“Tao Lin’s poetry passes by slacker era irony and self–indulgent formalism to dig up something deeper and more human, even when that something seems on first reading to merely be depressed hamsters.”—Jeffrey Brown, author of Clumsy and Little Things
In Cognitive-Behavioral Therapy, a 23-year-old person attempts to explain to himself the possible origins, ends, and cures of anger, worry, despair, obsession, and confusion, while concurrently experiencing those things in various contexts including a romantic relationship, a book of poetry, and the arbitrary nature of the universe.
”Prodigal, unpredictable.”—Paste Magazine
“ A revolutionary.”—The Stranger
”I admire Cognitive-Behavioral Therapy because it finds a tone that perfectly accommodates the experience of an untenable moral position, one in which knowledge of one’s power necessitates a powerlessness.” —Constant Critic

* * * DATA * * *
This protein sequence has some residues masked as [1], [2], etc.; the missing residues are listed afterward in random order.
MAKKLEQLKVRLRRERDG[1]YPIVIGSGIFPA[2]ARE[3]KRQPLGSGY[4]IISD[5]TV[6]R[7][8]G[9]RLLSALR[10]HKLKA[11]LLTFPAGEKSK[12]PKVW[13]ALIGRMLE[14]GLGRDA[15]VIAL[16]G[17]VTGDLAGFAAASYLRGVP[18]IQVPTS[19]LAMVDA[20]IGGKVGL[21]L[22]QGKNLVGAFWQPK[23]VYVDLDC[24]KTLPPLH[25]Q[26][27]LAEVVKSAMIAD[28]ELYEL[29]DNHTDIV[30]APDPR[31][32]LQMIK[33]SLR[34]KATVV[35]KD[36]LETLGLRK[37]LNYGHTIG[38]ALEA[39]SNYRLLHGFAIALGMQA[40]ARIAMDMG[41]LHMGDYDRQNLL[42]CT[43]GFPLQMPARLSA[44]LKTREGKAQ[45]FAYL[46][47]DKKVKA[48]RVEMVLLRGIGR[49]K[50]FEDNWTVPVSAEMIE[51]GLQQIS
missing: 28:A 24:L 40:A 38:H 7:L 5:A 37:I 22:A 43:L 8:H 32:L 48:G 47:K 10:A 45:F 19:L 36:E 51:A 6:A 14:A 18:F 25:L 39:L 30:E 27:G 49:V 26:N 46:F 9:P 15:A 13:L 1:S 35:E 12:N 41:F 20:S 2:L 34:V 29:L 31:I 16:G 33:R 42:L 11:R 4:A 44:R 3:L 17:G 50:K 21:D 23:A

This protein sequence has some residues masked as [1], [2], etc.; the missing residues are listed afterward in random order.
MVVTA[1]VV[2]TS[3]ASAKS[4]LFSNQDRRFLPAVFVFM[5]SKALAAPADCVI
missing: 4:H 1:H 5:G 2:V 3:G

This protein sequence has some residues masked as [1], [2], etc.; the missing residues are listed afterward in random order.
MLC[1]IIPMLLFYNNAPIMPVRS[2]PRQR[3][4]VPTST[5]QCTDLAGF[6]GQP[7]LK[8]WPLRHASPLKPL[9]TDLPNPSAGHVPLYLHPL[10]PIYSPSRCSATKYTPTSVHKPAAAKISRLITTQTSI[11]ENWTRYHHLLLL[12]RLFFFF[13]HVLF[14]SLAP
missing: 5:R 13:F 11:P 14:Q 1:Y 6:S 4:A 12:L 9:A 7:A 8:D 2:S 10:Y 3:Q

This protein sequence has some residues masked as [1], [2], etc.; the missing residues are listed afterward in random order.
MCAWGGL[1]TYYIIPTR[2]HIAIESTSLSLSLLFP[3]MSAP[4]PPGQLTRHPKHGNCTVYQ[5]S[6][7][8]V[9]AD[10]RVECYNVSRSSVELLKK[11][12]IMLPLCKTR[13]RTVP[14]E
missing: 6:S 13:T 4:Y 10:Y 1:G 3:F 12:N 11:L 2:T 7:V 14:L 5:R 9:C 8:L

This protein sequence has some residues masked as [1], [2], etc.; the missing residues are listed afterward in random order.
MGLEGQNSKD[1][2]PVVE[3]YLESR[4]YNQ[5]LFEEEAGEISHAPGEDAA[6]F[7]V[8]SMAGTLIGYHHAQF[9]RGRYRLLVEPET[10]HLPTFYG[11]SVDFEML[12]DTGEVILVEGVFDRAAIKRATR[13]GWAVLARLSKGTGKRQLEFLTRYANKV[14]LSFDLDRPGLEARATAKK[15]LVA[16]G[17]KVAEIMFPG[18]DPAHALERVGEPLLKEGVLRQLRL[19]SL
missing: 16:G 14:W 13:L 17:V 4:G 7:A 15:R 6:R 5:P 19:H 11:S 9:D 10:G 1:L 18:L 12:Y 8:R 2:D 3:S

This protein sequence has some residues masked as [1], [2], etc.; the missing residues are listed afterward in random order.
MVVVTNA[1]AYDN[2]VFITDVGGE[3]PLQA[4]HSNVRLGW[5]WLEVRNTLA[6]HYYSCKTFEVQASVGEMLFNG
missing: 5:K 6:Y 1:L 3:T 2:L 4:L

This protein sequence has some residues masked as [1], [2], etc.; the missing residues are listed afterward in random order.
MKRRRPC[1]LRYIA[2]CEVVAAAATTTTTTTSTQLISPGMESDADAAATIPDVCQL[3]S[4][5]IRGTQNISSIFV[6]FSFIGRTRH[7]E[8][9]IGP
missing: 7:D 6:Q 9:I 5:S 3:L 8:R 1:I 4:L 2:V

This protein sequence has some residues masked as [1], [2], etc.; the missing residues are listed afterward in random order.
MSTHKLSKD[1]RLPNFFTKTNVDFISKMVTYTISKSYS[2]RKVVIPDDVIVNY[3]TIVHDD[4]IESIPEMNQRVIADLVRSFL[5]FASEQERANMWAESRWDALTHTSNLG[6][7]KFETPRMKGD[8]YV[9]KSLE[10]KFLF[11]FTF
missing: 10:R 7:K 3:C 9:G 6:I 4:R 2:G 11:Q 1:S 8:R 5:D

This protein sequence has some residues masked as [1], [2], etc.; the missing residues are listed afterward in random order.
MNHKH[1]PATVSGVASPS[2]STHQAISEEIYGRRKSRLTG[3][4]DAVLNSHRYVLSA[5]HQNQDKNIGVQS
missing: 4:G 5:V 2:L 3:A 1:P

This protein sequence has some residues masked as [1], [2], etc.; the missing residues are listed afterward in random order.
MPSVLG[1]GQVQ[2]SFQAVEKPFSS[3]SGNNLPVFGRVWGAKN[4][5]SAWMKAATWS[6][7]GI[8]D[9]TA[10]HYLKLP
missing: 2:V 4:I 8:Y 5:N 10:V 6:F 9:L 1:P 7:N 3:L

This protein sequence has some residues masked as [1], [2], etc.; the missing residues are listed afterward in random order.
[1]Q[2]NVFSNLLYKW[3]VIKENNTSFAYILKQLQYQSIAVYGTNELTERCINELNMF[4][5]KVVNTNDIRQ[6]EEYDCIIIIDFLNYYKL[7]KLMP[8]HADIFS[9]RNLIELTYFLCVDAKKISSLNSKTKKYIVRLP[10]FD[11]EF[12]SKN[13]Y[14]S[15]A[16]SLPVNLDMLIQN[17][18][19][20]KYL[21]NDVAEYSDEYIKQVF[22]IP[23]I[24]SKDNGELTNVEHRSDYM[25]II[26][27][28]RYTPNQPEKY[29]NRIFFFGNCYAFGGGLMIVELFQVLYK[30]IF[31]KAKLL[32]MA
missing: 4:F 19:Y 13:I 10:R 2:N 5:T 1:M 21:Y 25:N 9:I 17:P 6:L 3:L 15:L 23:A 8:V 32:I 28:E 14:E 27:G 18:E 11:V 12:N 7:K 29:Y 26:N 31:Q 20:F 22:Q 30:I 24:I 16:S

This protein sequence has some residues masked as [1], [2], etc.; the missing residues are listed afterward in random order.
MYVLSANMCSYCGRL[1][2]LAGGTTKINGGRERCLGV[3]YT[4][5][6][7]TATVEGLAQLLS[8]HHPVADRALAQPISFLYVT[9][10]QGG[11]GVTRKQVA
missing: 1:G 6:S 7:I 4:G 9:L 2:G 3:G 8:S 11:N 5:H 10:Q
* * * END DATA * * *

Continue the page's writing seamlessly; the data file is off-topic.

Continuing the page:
“Cognitive-Behavioral Therapy is worth several readings.” —Brooklyn Rail
“I hope this new publisher uses my blurb this time. I was a little sad that the other one didn’t use it. They could have sold tens of copies if they’d put my blurb on that book. But this book is better; these poems are serious and funny and more than they appear. I am a big fan of Tao Lin’s writing and this book makes me happy.” —Matthew Rohrer, author of A Green Light and Rise Up